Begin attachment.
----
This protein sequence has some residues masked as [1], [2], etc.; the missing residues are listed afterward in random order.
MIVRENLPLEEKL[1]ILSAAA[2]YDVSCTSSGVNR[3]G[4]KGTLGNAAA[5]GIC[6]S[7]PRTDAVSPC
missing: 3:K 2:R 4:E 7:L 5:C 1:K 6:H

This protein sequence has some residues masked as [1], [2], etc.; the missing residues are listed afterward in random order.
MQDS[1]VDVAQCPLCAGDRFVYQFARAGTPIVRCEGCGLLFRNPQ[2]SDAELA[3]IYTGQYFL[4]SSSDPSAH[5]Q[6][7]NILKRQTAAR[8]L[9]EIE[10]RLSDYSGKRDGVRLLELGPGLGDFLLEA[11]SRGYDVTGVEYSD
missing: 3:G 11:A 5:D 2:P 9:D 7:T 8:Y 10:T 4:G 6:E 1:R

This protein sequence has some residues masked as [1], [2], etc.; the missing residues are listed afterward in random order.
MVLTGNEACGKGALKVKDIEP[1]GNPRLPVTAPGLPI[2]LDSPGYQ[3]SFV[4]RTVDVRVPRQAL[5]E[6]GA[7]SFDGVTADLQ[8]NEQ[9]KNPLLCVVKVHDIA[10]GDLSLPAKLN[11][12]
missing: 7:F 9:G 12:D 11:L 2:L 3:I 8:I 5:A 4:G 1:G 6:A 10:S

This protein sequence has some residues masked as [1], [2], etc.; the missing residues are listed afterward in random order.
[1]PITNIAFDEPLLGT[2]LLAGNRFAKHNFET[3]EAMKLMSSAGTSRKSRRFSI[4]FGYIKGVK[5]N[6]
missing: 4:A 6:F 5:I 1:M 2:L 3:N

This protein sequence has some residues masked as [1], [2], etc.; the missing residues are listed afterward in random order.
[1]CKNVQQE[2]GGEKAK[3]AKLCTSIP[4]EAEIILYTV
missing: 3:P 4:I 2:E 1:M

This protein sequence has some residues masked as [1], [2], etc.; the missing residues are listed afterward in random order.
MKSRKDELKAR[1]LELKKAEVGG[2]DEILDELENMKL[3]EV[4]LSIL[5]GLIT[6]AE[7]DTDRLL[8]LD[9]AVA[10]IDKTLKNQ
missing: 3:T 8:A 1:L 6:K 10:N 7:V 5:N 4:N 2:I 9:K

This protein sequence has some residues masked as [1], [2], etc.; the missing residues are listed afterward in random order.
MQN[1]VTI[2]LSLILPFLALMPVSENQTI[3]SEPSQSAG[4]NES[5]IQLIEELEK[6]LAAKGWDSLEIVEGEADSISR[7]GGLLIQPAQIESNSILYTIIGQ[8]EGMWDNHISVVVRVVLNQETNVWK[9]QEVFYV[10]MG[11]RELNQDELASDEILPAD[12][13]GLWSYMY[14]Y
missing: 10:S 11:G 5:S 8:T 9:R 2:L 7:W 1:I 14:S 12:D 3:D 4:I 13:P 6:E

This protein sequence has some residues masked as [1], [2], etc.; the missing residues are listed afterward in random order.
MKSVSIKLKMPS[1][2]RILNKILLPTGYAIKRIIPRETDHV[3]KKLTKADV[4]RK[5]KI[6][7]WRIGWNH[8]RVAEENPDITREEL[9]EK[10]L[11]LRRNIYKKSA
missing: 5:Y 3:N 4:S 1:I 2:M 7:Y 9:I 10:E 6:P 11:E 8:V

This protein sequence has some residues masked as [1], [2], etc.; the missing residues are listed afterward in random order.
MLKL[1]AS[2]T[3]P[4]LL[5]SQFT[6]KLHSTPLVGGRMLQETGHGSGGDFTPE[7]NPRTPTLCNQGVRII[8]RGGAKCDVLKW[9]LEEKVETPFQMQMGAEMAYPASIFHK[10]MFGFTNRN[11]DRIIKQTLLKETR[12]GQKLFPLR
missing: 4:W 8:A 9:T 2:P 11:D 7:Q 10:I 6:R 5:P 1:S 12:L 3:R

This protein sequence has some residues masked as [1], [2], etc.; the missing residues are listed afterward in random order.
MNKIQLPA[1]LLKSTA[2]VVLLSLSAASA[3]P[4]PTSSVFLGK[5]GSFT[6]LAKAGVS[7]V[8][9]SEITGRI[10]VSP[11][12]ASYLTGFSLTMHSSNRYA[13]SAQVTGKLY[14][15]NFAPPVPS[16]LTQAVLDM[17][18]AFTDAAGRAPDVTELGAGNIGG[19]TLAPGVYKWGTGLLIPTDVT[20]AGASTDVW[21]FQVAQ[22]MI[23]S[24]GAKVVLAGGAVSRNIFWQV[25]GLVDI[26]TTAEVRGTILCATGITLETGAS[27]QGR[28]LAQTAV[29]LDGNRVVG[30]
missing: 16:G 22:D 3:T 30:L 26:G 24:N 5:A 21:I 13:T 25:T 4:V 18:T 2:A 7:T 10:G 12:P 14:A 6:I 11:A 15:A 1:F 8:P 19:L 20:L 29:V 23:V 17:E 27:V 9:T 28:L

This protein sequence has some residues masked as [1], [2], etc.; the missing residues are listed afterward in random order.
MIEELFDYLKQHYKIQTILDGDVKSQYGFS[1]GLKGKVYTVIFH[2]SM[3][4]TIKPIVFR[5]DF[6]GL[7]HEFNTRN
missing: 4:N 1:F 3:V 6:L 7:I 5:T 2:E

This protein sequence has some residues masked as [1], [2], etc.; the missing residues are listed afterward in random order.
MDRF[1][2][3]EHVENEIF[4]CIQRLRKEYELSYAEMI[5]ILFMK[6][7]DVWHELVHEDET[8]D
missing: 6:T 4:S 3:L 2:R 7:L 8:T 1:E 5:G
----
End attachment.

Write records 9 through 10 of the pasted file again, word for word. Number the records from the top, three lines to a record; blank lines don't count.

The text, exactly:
This protein sequence has some residues masked as [1], [2], etc.; the missing residues are listed afterward in random order.
MLKL[1]AS[2]T[3]P[4]LL[5]SQFT[6]KLHSTPLVGGRMLQETGHGSGGDFTPE[7]NPRTPTLCNQGVRII[8]RGGAKCDVLKW[9]LEEKVETPFQMQMGAEMAYPASIFHK[10]MFGFTNRN[11]DRIIKQTLLKETR[12]GQKLFPLR
missing: 4:W 8:A 9:T 2:P 11:D 7:Q 10:I 6:R 5:P 1:S 12:L 3:R

This protein sequence has some residues masked as [1], [2], etc.; the missing residues are listed afterward in random order.
MNKIQLPA[1]LLKSTA[2]VVLLSLSAASA[3]P[4]PTSSVFLGK[5]GSFT[6]LAKAGVS[7]V[8][9]SEITGRI[10]VSP[11][12]ASYLTGFSLTMHSSNRYA[13]SAQVTGKLY[14][15]NFAPPVPS[16]LTQAVLDM[17][18]AFTDAAGRAPDVTELGAGNIGG[19]TLAPGVYKWGTGLLIPTDVT[20]AGASTDVW[21]FQVAQ[22]MI[23]S[24]GAKVVLAGGAVSRNIFWQV[25]GLVDI[26]TTAEVRGTILCATGITLETGAS[27]QGR[28]LAQTAV[29]LDGNRVVG[30]
missing: 16:G 22:D 3:T 30:L 26:G 24:N 5:A 21:I 13:T 25:T 4:V 18:T 2:A 7:T 10:G 12:P 14:A 6:I 11:A 15:A 1:F 8:P 19:L 20:L 29:V 23:V 17:E 27:V 9:T 28:L